Around the Multiplex: Alice in Brooklyn’s Finest Secret

This week, three films spanning the fantastic, the mundane, and the just plain weird hits the screens, namely: Alice in Wonderland, Brooklyn’s Finest, and The Secret of Kells. We’ll take a look at the trailers and let you know whether or not you should see these in theaters, when they turn into home entertainment, or to avoid them when they come out on TV. Let’s start things off with the big name, huh?

The Secret of Kells or “Ancient Castle Battles”

This animated film by the producers of the Triplets of Belleville is apparently an Oscar contender for Best Animated Film, so it’s kind of weird that it’s only being released in the US (and only in New York, at that) the same weekend as the awards show. Don’t ask me – my money’s on Coraline besides, mostly because Neil Gaiman rocks. Anyway – let’s get a gander at the trailer:

The story, which appears to be a young man’s quest to save medieval Kells from an invading Viking army, seems un-convoluted and married to an elegant, fluid  animation style both simple and breathtaking. If it weren’t going up against Coraline, I might even have voted for it. On initial reaction, I’d give it four of five  shape-shifting wolf-women on seeing it in theaters if you can, and five of five for seeing it when it comes out on DVD.

Brooklyn’s Finest or “Cops With Probs”

So you’ve got Richard Gere, who plays a nearly-retired cop not coping with the 20 years he’s got on the force  (presumably he’s seen some pretty hard feltchers); Don Cheadle, whose secret undercover life is getting him down and pushing him to his limits; and Ethan Hawke, an expectant father with a crazy-ass back tattoo, whose morals are pushed when his sting uncovers a lot of cash.

This one feels to me like Crash meets Training Day, which would be good for these guys, because they both took home Oscars. This certainly looks like something the Academy might nominate, but it being so early in the year (and so close to the event for last year’s contenders) who could say for certain. I’m not sure, particularly, whether opening this weekend is a good idea for this film – is it trying to draw a direct correlation between itself and the Oscars? Only time will tell if the tactic works. In the meantime, let’s look at the trailer.

Can I take a moment to mention how much I love Jay-Z? Damn straight “you can call me Caesar,” though maybe 99 Problems would have been more appropriate; there may be no artist more quintessential to a New York dirty cop story. Back to point.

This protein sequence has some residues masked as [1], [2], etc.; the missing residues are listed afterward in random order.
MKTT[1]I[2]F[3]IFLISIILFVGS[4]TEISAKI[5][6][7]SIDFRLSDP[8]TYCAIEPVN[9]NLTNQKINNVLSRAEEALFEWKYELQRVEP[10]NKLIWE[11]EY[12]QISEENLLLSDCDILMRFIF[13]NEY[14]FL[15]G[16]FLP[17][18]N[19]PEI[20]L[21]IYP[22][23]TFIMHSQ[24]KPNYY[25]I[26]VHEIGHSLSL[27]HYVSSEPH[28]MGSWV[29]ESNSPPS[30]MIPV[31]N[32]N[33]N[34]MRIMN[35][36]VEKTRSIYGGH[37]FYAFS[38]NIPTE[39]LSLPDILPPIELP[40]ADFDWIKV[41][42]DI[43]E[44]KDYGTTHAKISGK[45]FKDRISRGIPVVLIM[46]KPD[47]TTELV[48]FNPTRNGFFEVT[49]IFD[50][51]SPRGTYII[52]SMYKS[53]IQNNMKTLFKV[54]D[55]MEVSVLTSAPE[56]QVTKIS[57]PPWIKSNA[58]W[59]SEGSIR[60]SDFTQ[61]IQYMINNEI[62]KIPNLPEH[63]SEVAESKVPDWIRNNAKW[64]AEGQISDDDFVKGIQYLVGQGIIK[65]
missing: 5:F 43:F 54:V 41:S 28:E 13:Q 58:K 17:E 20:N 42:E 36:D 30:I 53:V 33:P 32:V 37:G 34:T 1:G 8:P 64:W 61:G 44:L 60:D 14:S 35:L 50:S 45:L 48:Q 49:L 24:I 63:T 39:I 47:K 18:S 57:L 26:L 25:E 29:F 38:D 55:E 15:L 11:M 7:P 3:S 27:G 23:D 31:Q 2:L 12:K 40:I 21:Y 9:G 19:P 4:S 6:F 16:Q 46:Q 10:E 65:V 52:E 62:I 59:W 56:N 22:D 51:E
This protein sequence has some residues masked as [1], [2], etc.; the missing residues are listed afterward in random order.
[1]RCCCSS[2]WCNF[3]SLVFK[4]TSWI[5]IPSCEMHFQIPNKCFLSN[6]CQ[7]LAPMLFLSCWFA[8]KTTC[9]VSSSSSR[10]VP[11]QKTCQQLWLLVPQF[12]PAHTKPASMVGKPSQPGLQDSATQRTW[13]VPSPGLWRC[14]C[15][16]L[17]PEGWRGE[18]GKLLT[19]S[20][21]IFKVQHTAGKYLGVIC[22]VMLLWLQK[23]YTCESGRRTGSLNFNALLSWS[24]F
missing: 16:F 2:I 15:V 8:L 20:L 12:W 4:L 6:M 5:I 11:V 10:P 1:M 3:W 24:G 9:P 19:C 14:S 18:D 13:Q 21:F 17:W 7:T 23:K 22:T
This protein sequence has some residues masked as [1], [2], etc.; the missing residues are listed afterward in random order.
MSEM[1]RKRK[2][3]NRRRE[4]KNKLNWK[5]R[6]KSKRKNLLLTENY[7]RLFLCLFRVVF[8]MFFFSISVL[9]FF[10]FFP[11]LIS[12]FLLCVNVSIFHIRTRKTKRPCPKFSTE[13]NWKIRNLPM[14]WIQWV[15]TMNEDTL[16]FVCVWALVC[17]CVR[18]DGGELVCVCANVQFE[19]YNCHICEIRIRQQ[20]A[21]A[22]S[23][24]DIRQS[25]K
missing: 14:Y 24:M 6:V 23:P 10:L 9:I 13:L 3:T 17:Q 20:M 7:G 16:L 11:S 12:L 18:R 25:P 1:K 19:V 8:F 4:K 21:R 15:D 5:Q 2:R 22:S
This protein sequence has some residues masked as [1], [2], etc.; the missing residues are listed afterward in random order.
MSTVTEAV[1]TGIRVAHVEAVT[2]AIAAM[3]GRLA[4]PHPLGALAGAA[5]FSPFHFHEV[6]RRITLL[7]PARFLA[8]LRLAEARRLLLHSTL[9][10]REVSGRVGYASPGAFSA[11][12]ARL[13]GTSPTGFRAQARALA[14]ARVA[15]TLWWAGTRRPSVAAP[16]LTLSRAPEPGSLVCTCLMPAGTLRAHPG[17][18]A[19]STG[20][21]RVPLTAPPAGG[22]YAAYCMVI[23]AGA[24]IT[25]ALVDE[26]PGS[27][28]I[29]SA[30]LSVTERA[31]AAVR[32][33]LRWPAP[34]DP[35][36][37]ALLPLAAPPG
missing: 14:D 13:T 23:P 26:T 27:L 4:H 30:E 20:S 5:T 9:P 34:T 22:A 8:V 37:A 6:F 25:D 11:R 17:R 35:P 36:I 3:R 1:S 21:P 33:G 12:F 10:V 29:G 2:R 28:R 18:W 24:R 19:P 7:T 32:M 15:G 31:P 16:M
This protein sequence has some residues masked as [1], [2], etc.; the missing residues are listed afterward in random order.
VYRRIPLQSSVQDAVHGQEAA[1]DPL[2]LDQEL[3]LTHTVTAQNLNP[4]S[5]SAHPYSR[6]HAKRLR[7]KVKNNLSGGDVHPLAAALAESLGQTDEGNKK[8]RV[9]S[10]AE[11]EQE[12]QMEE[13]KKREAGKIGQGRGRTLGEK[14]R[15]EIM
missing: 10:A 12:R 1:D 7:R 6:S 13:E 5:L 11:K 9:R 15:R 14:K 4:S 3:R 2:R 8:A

This movie actually looks worth the price of admission – a schadenfreude-filled romp, certainly, but well-scripted, teeming with action, personality, devastation, and what appear to be, speaking off a trailer, wicked performances. There’s no way this one’s going to out-perform the next flick on our list, but if it does vie for an Oscar in 2011, opening this early’ll give it the chance to get out on DVD and be more widely seen round awards time, unlike our friend Kells up there.

Alice in Wonderland or “Holy Crap, Did I Really Just See That?

It’s an irrefutable partnership that dominates the box-office every time they put out a movie together, since they first teamed up 20 years ago . Never one to be outdone visually, Tim Burton (and Johnny Depp) presents his (their) interpretation of the fabled Lewis Carroll story on the, holy-jam-packed with ocular candy morsels that are stuck to, the big screen. I can (and will) jabber on at great lengths on this topic, which was actually one of the first stories on Worlds As Myth, but Burton’s the one with the captive audience. Here:

This one’s jam-packed with more great actors than you can shake a Jabberwocky at: Depp (The Mad Hatter) and Helena Bonham Carter (The Red Queen) because it’s a Burton movie and he has to put them in; Anne Hathaway (The White Queen), Alan Rickman (The Caterpillar), Matt Lucas (Krod Mandoon; Tweedles: Dee and Dum), Crispin Glover (Back to the Future, Willard; Knave of Hearts), Stephen Fry (V for Vendetta, Narrator for LittleBigPlanet and Harry Potter movies; Cheshire Cat), Michael Sheen (Underworld, Frost/Nixon; White Rabbit), Timothy Spall {Harry Potters, Wormtail; Bayard}, and starring, in the titular role of Alice – Mia Wasikowska (Amelia, Defiance), whose name is about to become a household device. Undoubtedly an upcoming Oscar contender, undoubtedly for Visual Effects and presumably for Director, Best Adapted Screenplay, and maybe even Actor for Depp (it’s about time I’d say, and may be the right vehicle: just look at Charlize Theron taking one home for changing her appearance drastically, though there may be an industry double-standard when it comes to dashing men making themselves unfuckable in film, so who knows?).

It would be a waste of my time and yours to go into any great detail trying to persuade you one way or another, because this may be the film to unseat the record set by a whiny vampire dramadey (without good actors like these), though I’d previously predicted that wouldn’t happen until Iron Man 2 – I’ll take a hit to my accuracy to unseat inept film-making.

Have a good time at Alice in Box Office Explosion folks – see you next week with Oscar prediction results.

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Filed under Around the Multiplex, Celebrities, Literary, Movies, Moving Pictures, News

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